Jacqueline of the Carrier Pigeons/Chapter 6

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THE middle of August found the conditions in Leyden in no way improved but rather the worse, being just so many weeks nearer starvation. The poor had reached a point where they were indeed glad to get what nourishment they might from the grass that grew in the streets, and even the leaves from the trees that shaded the canals. Even the rich now suffered from the scantiness of provisions, and were fain to draw in their belts tightly to lessen the gnawing of constant hunger.

Jacqueline and Gysbert had lost their fresh, rosy complexions and the roundness of their youthful curves, and looked white and thin. Yet they still fared better than some. Gysbert had made seven trips through the Spanish lines, each time bearing away two carrier pigeons, and bringing back when he could, a little supply of fresh food in his bag. The six remaining birds they had decided to kill and eat, one a week, so that they might have at least a taste of fresh untainted meat occasionally. It had cost Jacqueline many a pang to thus sacrifice her pets, but she could not see her dear ones suffer when it was in her power to give them food.

Gysbert’s latest excursion outside the city walls had been successful, and without any of the excitement that had attended his first trip. He had chosen an entirely different quarter through which to pass, had met with either a friendly reception or indifference from those he met, and who freely purchased his herbs. He was taken without question for a Glipper, as he had announced himself to be, and his presence soon became a familiar figure in their midst. Then too, these expeditions were of much shorter duration than his first, since instead of travelling all the way to Delft, he had only to leave his message and the pigeons at the farmhouse of Julius Van Schaick, a short distance from the city. He had thus far managed also to escape the vigilance of Vrouw Voorhaas, who now accepted without question the explanation of his executing errands for the burgomaster.

And what of Jacqueline? Plague now raged through all the poorer sections of the city,—a dread disease brought on by improper nourishment or none at all. Dr. de Witt and Jacqueline went their daily rounds, cheering, comforting, and administering medicine and nourishment on every side. Never was a presence more welcome in a sick room than that of the slim, fair girl whom many in their delirium took to be an angel. Never was a touch more deft, light and soothing than hers.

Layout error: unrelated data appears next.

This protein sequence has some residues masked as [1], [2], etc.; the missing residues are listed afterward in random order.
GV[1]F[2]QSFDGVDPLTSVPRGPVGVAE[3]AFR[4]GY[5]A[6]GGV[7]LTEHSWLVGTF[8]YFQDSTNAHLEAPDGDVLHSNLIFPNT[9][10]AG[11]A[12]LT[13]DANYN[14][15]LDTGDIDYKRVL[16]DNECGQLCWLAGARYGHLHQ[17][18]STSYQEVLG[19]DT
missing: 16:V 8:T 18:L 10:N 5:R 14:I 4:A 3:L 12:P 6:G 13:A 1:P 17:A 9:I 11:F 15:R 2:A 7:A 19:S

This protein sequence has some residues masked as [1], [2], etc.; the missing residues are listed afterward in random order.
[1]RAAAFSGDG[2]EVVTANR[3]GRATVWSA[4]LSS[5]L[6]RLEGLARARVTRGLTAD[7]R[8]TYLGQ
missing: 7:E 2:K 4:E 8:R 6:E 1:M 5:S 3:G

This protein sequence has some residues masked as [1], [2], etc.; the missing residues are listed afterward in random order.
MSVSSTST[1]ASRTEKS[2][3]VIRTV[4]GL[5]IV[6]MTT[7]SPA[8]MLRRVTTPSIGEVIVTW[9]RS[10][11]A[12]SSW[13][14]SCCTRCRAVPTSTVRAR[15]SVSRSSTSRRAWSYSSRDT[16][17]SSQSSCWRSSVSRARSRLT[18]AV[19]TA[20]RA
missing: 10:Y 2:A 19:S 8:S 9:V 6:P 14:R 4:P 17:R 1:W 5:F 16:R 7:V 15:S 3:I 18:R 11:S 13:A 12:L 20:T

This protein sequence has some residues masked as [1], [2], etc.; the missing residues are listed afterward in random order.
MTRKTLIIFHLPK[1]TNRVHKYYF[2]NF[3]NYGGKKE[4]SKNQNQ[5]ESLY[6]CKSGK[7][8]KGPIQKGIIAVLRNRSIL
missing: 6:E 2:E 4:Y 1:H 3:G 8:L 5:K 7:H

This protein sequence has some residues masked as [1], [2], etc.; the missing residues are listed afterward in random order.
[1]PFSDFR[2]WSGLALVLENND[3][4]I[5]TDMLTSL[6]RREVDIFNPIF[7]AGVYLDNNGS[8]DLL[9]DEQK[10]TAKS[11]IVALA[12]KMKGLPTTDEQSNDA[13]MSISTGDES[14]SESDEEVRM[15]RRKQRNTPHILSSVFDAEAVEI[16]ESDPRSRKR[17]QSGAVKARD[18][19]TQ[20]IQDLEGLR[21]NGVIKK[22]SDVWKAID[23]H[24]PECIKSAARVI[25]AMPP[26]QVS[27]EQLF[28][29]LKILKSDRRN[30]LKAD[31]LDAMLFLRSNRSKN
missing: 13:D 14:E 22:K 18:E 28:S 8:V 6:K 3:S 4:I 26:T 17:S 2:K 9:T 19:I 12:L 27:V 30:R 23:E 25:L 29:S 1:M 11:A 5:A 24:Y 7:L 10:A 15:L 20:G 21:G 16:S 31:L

By her tender care, Jan Van Buskirk had been nursed through the awful scourge. He was still as weak as a baby, yet able to crawl about his room listlessly, and inquire after the progress of the siege. His admiration for, and devotion to the girl who had brought him safely through his peril was beyond all expression, and he did little else when she was near, than follow her with his eyes in an ecstasy of dumb admiration.

Vrouw Voorhaas utterly disapproved of Jacqueline’s mission to the sick, and spared no pains to make her disapproval known. She was constantly in terror lest the girl herself should become infected, and scolded, muttered and sighed whenever Jacqueline prepared to go out. But the young girl’s determination was too firm to be shaken by the older woman’s expostulations, and her interest and devotion to the work had grown with her increasing responsibility. Dr. de Witt secretly marvelled at her quiet firmness, skill, and unflinching courage. More and more did he rack his brains to elucidate the mystery of her strange resemblance to someone he had once known or seen, but without result.

“Jacqueline, come up to Hengist Hill with me,” said Gysbert one hot, oppressive day about the twentieth of August. “Thou dost look white and tired, and needest a little change of air, and besides I want to talk to thee.”

“Ah, Gysbert, the day is too hot, and I am very tired! Let us rest here in the house instead,” replied the girl wearily.

“Nay, the air is fresh and cool on the hill, and I have yet another reason for the expedition. Come with me and thou wilt not regret it.” Yielding to his wish, Jacqueline accompanied him through the blazing, sun-baked streets, striving for once not to see the misery that now lay open to the daylight all about them. But Gysbert was right,—the Hill was a decided improvement on the heated atmosphere of the town. The grove was cool and pleasant and a refreshing breeze swept the summit. They sat down in the shadow of the old fortress, and drew in great breaths of the life-giving salt air.

“Ah, it is good to be here!” exclaimed Gysbert “Art thou not glad we came, Jacqueline? And now let me ask a question. Answer truly! What hast thou had to eat to-day!”

“Oh, I had plenty answered the girl evasively. “The weather is so hot that I cannot eat much.”

“Now, look thou here!” he replied. “For breakfast this morning we had some watery gruel of our pigeon grain, and a thin slice of malt-cake apiece. I saw thee eat the gruel, but the cake disappeared quickly in some mysterious way. Jacqueline, didst thou save it to take to Jan?”

“Well, yes, I suppose so,” she faltered, cornered so cleverly that she could not deny it.

“Very well!” replied Gysbert with decision. “Then I will tell him the next time I go there, that thou art starving thyself to feed him!”

“No, no, Gysbert!” she cried in genuine alarm, “thou must not do that! It would grieve him unto death, for I have told him that we have plenty.”

“Ah! does that worry thee? Then if thou wilt do something to please me, I promise not to tell him.”

“Yes, yes,” said Jacqueline eagerly. “Anything, Gysbert, will I do if thou wilt only keep that secret!” The boy did not answer, but running to the wall of the fortress, lifted a good-sized stone and took from the hollow underneath something which he brought to his sister. It was the legs and body of a wild rabbit which had been prepared and cooked evidently before an open fire.